Welcome to the
    IEEE Systems Journal


    prof. Amir Aghdam


IEEE Systems Journal Scope

SCOPE: This publication provides a systems-level, focused forum for application-oriented manuscripts that address complex systems and system-of-systems of national and global significance. It intends to encourage and facilitate cooperation and interaction among IEEE Societies with systems-level and systems engineering interest, and to attract non-IEEE contributors and readers from around the globe. Our IEEE Systems Council job is to address issues in new ways that are not solvable in the domains of the existing IEEE or other societies or global organizations. These problems do not fit within traditional hierarchical boundaries. For example, disaster response such as that triggered by hurricanes, tsunamis, or volcanic eruptions is not solvable by pure engineering solutions. We need to think about changing and enlarging the paradigm to include systems issues.

JOURNAL NEED: The journal is intended to stimulate awareness, appreciation and utilization of systems thinking and the supporting systems engineering disciplines, especially for complex systems, systems-of-systems, complex cyber-physical systems, and complex smart systems, across many domains and application areas.

Attention will be directed to theory, technology, design methodology, management, applications, successful lessons, impact in the real life, and social implications. In particular, but not only, themes that will be addressed include architectures, complexity, dynamics, integration, interoperability, adaptability, completeness, effectiveness, modeling, analysis, simulation, development tools and environments, engineering, science, mission assurance, regulatory compliance, robustness, reliability, availability, safety, maintainability, quality, risk management, interaction, usability, human factors, privacy, deployment, management, operations, communications, security, standards, applications, ethics, and education.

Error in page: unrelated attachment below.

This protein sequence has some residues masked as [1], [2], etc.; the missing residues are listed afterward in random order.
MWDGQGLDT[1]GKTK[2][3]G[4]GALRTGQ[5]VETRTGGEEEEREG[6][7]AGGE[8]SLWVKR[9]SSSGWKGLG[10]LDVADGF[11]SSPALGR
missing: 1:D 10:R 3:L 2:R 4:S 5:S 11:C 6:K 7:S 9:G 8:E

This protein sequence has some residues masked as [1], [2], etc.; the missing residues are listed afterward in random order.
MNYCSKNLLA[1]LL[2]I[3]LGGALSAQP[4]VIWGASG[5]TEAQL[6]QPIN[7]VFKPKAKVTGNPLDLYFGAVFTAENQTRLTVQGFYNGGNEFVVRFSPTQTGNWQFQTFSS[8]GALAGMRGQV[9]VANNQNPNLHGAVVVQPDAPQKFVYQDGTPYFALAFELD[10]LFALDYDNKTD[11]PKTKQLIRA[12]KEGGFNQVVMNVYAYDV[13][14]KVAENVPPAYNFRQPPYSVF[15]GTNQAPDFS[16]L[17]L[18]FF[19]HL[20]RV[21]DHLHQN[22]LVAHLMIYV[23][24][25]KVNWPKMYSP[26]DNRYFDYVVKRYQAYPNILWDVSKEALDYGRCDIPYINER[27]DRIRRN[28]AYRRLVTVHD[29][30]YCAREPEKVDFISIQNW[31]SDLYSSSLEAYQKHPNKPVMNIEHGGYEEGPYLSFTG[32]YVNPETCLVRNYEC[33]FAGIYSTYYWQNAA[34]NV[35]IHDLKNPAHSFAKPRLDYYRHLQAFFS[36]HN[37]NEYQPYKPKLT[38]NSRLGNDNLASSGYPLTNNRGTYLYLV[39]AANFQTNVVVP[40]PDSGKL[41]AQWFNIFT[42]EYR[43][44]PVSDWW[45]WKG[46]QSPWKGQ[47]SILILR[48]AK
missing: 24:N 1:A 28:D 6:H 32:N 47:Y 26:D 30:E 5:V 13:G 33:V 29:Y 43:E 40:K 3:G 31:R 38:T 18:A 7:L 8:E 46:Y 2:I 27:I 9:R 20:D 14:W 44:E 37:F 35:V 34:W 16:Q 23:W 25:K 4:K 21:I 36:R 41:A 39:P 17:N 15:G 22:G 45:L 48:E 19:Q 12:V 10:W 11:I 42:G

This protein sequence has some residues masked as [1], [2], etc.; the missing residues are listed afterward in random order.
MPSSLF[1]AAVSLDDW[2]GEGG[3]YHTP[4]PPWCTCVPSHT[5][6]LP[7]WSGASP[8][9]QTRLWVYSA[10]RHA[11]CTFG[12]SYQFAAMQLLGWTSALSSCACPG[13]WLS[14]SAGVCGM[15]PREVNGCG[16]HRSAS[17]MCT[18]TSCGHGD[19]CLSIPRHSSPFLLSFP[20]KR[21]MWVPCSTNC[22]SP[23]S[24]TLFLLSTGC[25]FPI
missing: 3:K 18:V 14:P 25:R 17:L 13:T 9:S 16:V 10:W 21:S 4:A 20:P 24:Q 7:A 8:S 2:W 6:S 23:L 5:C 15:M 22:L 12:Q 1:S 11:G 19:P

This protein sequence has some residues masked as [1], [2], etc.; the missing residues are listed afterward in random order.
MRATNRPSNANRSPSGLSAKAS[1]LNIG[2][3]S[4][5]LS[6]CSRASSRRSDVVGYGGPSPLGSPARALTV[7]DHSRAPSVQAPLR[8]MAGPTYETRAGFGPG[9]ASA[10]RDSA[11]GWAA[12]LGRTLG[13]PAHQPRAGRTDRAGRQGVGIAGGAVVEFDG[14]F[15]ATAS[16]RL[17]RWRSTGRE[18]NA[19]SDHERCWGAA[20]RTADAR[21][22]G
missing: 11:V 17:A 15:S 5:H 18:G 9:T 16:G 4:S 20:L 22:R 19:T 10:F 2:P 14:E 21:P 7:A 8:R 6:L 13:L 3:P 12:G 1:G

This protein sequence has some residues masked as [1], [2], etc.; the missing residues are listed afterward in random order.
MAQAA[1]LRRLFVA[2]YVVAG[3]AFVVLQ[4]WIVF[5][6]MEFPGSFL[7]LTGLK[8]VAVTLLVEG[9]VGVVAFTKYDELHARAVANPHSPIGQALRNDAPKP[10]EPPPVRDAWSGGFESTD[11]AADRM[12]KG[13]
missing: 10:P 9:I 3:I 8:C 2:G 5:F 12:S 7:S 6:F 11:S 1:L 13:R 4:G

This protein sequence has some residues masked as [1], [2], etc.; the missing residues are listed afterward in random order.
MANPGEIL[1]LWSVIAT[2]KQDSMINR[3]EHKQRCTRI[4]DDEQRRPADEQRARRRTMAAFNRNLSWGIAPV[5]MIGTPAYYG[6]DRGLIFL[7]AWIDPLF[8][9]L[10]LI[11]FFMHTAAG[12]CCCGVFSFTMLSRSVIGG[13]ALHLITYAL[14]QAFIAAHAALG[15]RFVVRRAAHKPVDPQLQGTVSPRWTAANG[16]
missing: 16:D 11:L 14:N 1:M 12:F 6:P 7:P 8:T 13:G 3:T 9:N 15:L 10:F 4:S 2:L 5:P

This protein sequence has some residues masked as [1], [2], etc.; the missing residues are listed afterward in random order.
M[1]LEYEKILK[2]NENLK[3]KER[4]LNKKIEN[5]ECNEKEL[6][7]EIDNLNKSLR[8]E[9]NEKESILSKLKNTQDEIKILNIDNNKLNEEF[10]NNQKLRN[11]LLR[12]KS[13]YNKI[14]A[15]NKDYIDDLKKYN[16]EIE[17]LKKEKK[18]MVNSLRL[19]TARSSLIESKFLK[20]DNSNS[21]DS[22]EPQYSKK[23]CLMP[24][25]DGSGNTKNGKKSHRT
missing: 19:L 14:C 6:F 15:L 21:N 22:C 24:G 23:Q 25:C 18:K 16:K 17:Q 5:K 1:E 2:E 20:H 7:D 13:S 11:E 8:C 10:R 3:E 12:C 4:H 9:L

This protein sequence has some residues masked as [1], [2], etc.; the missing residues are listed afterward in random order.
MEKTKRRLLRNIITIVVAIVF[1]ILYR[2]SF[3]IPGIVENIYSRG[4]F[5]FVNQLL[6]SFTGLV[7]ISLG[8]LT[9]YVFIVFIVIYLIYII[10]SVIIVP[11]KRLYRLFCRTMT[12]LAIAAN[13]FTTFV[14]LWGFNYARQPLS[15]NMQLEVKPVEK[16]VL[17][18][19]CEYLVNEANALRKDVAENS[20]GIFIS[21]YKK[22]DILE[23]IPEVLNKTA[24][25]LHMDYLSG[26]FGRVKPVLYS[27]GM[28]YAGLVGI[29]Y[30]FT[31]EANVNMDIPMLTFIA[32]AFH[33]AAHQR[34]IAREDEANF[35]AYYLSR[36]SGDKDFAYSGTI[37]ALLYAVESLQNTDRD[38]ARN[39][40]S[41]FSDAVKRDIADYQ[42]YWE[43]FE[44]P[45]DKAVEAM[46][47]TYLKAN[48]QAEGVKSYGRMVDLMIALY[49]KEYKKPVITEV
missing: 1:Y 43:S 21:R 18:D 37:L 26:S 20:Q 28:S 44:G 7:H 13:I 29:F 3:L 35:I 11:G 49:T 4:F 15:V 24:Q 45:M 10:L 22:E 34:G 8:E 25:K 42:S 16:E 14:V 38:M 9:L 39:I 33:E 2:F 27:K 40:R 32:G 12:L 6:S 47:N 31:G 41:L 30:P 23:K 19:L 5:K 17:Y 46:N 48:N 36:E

Examples of in-scope papers: Papers considering systems in which several independent entities are interacting and cooperating. For example, networked systems such as power grids, sensor networks, multi-agent systems, and communication networks are considered in-scope, when the main focus is not just one component of the network. In other words, the analysis and design should take the interaction between these components into account.

Examples of out-of-scope papers: Papers considering one single system or one specific component of a network. For example, papers dealing with one specific power grid component, such as inverters, transformers, etc. are considered out-of-scope. Note that a feedback control system, although it consists of different components such as a plant, a controller, an actuator, and a sensor, is considered just one system, so this type of control system is out-of-scope, no matter how complex the controller is. A system consisting of a transmitter and a receiver is also not within this journal’s scope because these two devices are considered one system combined. Papers merely dealing with graph theory are not in-scope. Papers dealing with neural networks and fuzzy systems are not in scope, unless they are used to address a problem related to, for example, interconnected systems. Also, papers based only on data analysis are out-of-scope because they do not tackle a complex system from the systems engineering viewpoint. Papers on pure cryptography with no impact analysis on the communication network are also out-of-scope. BioMed applications related to brain interface or related to robotic vision or image processing are considered out-of-scope even though these are complex problems. There are other IEEE journals for this type of application. Papers related to signal and image processing techniques are out-of-scope.